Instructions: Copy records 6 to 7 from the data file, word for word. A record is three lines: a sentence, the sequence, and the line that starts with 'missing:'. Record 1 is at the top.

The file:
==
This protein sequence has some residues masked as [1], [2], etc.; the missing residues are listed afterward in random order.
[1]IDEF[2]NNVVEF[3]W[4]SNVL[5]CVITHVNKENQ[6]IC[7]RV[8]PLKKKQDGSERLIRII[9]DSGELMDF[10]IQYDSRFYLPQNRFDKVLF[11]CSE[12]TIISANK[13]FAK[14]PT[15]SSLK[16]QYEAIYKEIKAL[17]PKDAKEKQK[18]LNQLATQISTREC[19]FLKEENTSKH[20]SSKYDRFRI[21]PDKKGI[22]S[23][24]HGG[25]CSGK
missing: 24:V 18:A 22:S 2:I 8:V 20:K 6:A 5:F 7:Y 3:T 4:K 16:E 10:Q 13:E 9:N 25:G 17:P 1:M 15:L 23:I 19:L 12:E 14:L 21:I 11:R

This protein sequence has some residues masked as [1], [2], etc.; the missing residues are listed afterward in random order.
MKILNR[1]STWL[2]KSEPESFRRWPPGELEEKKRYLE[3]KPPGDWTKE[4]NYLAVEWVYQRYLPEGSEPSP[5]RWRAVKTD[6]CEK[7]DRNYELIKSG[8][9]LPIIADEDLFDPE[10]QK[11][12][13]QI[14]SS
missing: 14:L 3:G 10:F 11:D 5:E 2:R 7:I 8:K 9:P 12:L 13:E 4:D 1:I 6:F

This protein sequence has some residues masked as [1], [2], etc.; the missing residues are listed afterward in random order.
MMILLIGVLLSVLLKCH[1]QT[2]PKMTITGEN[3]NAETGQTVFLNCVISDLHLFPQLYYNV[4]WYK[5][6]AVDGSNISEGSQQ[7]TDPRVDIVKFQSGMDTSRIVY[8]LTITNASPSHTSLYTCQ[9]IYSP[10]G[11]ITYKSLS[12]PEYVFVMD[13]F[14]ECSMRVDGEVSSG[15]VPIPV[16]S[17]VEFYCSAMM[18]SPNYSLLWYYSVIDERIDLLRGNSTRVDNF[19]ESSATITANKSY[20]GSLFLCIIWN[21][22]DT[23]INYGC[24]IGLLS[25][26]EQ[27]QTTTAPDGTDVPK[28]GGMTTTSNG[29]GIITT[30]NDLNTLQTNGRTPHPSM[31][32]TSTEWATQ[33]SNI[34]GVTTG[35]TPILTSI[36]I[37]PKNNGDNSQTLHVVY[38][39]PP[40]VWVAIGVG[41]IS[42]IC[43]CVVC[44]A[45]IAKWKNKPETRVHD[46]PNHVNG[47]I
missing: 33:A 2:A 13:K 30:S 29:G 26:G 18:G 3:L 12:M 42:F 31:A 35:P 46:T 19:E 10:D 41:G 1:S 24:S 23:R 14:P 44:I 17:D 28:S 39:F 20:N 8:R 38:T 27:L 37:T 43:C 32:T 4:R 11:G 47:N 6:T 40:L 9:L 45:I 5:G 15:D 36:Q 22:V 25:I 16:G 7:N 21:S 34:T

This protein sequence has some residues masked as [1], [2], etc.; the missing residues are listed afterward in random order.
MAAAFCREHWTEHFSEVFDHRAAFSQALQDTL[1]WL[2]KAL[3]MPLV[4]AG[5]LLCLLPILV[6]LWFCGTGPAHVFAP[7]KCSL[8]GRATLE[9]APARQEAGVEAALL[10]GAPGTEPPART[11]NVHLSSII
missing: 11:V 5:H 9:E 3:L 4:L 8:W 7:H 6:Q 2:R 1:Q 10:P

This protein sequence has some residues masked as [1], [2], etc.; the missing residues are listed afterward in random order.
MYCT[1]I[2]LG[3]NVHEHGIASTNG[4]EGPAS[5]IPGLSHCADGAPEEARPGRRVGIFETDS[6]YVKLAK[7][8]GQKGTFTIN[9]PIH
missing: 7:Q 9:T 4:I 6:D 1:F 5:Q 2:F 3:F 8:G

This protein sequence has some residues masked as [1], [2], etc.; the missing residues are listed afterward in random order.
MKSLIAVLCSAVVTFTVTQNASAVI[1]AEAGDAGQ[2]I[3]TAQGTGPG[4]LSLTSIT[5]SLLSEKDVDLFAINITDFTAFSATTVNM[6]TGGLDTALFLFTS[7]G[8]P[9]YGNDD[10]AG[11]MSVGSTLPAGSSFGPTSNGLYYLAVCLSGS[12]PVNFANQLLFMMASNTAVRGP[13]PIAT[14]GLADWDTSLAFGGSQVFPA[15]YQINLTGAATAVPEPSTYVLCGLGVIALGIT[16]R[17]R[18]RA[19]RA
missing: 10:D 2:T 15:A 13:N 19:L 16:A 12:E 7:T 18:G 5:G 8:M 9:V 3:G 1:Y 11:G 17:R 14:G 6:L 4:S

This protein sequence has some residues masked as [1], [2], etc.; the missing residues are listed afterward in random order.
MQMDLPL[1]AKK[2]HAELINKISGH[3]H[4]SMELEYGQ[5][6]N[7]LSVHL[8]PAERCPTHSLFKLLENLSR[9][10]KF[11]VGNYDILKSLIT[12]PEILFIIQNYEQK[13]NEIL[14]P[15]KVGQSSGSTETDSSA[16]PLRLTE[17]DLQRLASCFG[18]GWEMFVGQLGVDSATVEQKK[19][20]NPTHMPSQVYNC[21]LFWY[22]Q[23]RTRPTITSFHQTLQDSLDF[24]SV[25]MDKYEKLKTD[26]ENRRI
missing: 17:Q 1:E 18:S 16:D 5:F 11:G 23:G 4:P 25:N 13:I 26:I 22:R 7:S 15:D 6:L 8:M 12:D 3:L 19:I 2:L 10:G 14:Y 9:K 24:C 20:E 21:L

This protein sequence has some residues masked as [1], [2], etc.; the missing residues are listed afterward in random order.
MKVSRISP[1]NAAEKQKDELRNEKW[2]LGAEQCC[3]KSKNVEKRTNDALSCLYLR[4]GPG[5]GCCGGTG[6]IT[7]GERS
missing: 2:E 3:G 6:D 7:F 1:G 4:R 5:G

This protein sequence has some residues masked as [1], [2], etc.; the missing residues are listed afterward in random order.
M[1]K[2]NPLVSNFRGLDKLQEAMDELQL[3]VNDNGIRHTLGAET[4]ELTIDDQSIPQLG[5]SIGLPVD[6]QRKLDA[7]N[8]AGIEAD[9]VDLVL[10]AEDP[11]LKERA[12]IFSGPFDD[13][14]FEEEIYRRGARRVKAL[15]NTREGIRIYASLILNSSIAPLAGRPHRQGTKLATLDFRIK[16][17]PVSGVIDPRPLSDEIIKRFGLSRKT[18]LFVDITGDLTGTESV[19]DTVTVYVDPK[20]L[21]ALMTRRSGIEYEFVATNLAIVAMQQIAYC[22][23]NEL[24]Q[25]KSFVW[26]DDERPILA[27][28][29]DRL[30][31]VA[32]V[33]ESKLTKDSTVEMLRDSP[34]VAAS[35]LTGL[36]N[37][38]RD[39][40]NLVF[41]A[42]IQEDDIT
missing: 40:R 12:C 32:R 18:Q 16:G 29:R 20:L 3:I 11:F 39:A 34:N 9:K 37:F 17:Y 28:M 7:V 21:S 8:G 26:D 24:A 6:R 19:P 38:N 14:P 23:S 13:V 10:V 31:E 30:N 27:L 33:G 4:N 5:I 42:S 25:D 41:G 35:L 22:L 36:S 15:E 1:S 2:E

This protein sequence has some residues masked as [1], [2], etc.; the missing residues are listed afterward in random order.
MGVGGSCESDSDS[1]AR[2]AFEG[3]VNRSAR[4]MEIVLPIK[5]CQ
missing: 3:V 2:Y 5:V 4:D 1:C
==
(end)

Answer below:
This protein sequence has some residues masked as [1], [2], etc.; the missing residues are listed afterward in random order.
MKSLIAVLCSAVVTFTVTQNASAVI[1]AEAGDAGQ[2]I[3]TAQGTGPG[4]LSLTSIT[5]SLLSEKDVDLFAINITDFTAFSATTVNM[6]TGGLDTALFLFTS[7]G[8]P[9]YGNDD[10]AG[11]MSVGSTLPAGSSFGPTSNGLYYLAVCLSGS[12]PVNFANQLLFMMASNTAVRGP[13]PIAT[14]GLADWDTSLAFGGSQVFPA[15]YQINLTGAATAVPEPSTYVLCGLGVIALGIT[16]R[17]R[18]RA[19]RA
missing: 10:D 2:T 15:A 13:N 19:L 16:A 12:E 7:T 18:G 5:G 8:M 9:V 3:G 1:Y 11:G 17:R 14:G 6:L 4:S

This protein sequence has some residues masked as [1], [2], etc.; the missing residues are listed afterward in random order.
MQMDLPL[1]AKK[2]HAELINKISGH[3]H[4]SMELEYGQ[5][6]N[7]LSVHL[8]PAERCPTHSLFKLLENLSR[9][10]KF[11]VGNYDILKSLIT[12]PEILFIIQNYEQK[13]NEIL[14]P[15]KVGQSSGSTETDSSA[16]PLRLTE[17]DLQRLASCFG[18]GWEMFVGQLGVDSATVEQKK[19][20]NPTHMPSQVYNC[21]LFWY[22]Q[23]RTRPTITSFHQTLQDSLDF[24]SV[25]MDKYEKLKTD[26]ENRRI
missing: 17:Q 1:E 18:S 16:D 5:F 11:G 23:G 4:P 25:N 13:I 26:I 22:R 7:S 15:D 6:L 8:M 12:D 3:L 19:I 2:L 10:G 14:Y 9:K 24:C 20:E 21:L